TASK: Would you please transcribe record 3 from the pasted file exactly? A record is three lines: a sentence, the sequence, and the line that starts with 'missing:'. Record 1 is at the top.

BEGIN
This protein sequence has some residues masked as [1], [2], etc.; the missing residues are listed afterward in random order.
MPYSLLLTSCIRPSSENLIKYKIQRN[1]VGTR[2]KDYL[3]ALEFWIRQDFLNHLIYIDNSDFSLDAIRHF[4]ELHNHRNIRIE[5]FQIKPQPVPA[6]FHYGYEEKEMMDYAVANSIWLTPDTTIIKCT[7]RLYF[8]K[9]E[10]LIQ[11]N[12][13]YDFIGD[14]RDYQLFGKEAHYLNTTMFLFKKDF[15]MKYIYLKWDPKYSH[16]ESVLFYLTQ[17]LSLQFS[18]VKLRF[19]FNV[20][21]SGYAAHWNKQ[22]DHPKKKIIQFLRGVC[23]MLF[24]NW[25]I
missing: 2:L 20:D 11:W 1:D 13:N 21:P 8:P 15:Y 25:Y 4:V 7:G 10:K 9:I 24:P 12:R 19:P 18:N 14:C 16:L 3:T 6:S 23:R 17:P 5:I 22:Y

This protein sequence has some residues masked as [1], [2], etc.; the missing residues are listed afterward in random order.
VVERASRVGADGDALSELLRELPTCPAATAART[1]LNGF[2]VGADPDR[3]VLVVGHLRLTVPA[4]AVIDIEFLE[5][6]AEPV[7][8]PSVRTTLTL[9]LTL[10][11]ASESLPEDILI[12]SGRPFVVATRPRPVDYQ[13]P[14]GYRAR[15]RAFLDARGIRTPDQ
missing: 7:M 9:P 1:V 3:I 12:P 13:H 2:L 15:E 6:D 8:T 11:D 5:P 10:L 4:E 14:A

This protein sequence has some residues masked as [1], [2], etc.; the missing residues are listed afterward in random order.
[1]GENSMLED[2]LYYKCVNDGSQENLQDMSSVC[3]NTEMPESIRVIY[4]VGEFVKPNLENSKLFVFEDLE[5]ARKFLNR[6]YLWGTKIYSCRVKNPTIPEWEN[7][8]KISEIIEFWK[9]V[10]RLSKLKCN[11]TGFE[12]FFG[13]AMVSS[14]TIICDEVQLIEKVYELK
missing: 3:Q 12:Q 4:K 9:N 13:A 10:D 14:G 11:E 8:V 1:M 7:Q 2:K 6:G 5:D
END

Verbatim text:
This protein sequence has some residues masked as [1], [2], etc.; the missing residues are listed afterward in random order.
[1]GENSMLED[2]LYYKCVNDGSQENLQDMSSVC[3]NTEMPESIRVIY[4]VGEFVKPNLENSKLFVFEDLE[5]ARKFLNR[6]YLWGTKIYSCRVKNPTIPEWEN[7][8]KISEIIEFWK[9]V[10]RLSKLKCN[11]TGFE[12]FFG[13]AMVSS[14]TIICDEVQLIEKVYELK
missing: 3:Q 12:Q 4:K 9:N 13:A 10:D 14:G 11:E 8:V 1:M 7:Q 2:K 6:G 5:D